A strong odor that plagued the St. Rose area for two weeks and caused more than 100 residents to complain of health issues has been identified and eliminated.
Greg Langley, press secretary for the Louisiana Department of Environmental Quality, said both Shell and International Matex Tank Terminals (IMTT) have admitted responsibility for the stinky emissions.
Last week, the Louisiana Bucket Brigade (LABB) and several St. Rose residents held a press conference about the odor before heading to the Governor’s Mansion in Baton Rouge to demand Gov. Bobby Jindal do something about the situation, which at that point was unresolved.
Langley said the strong odor appears to be gone and was caused by crude feedstock with a high sulphur content that the Shell plant, which is located on the IMTT campus, was using in their asphalt processing.
“It’s a refining process that involved crude oil that had a higher than normal sulfur content that overwhelmed the facility,” Langley said.
Langley said Shell had neglected to recalibrate their odor elimination equipment to properly handle the high sulfur content crude and the resulting odor, which then leaked out into the community.
“Some of the equipment they had couldn’t handle it,” he said. “Their equipment is being cleaned. They are going to add a caustic scrubber.”
Despite calls about the odor coming into the St. Charles Parish Emergency Operations Center, LDEQ and LABB, it appears Shell may have been continuing to process the stinky asphalt throughout part of the ordeal.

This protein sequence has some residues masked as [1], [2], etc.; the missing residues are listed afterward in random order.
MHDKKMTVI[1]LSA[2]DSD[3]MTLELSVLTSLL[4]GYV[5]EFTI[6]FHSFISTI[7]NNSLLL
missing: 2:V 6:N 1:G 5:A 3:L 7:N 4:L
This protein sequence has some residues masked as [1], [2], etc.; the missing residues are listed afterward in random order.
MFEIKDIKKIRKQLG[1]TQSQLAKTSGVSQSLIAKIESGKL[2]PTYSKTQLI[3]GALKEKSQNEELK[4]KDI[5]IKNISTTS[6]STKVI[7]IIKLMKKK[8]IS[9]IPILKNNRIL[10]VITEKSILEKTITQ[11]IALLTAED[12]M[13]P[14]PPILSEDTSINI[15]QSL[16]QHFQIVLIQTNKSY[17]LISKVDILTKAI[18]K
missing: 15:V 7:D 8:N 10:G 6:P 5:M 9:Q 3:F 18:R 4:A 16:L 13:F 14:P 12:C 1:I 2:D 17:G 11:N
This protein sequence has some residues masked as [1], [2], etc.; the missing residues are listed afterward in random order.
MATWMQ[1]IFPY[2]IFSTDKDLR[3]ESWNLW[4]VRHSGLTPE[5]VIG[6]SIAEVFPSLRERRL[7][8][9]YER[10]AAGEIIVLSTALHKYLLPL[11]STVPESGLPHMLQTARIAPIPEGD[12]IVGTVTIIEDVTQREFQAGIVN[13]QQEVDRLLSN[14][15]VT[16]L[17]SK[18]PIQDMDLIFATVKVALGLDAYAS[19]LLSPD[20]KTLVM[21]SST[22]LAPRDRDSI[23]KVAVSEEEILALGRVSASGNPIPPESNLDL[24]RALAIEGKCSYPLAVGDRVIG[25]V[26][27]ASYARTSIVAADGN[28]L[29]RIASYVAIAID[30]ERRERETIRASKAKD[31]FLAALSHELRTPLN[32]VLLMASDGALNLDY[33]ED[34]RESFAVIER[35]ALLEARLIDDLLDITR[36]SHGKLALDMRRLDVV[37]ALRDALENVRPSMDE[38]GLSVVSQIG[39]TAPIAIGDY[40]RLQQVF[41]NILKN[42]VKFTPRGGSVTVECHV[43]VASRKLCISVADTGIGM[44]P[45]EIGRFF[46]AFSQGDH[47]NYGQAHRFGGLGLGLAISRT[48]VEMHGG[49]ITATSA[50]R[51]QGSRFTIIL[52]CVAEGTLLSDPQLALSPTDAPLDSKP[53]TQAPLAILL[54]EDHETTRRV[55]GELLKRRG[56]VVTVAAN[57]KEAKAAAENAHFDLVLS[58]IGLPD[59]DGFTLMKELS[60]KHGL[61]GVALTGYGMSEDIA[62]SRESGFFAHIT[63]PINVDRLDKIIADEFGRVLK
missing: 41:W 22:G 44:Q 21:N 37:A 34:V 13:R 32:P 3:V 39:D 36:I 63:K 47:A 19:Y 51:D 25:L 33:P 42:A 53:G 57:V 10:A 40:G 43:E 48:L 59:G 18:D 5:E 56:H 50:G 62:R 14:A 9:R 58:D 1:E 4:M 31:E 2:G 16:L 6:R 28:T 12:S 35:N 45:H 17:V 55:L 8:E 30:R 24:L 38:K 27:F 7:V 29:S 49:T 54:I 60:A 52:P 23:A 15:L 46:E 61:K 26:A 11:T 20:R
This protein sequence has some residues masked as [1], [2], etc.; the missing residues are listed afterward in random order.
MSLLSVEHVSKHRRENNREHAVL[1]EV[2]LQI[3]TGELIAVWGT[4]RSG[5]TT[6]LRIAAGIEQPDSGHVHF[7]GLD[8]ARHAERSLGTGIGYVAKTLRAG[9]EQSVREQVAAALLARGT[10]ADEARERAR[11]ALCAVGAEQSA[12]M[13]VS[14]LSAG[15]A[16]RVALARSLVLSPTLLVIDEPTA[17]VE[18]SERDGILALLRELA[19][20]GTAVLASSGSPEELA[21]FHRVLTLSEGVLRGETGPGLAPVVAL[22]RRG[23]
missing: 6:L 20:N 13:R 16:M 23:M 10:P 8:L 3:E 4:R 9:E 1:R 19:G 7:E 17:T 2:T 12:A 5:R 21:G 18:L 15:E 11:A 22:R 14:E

“My feeling was that they were still running some of it,” Langley said.
The asphalt produced by the feedstock has been moved off the facility’s premises.
Although several residents complained of a variety of issues linked to the odor, including headaches, nausea, vomiting and diarrhea, Langley said LDEQ failed to pick up levels of toxins that would be considered harmful to humans.
However, Langley added that LDEQ is not set up to address any health effects residents may be reporting.
“We don’t do anything on the health issues. We are not medical people,” he said.
LDEQ is currently investigating the incident, which Langley said will take an undetermined amount of time to wrap up, and pending the results Shell may face fines. In particular, LDEQ investigators will be examining logs maintained by Shell employees regarding the maintenance of the equipment that did not properly process the odor-causing emissions.
A joint statement by Shell and IMTT said the emissions were within permitted limits, but that they will focus on adding to their odor elimination equipment.
“Shell and IMTT are working corroboratively to immediately install additional odor control equipment to remove trace non-toxic sulfur compounds. Shell and IMTT are also working jointly on an improved process to notify state and local officials. A release of any kind is something Shell and IMTT take very seriously. The protection of the communities where we operate, our workers, and the environment remain our top priorities,” the statement read.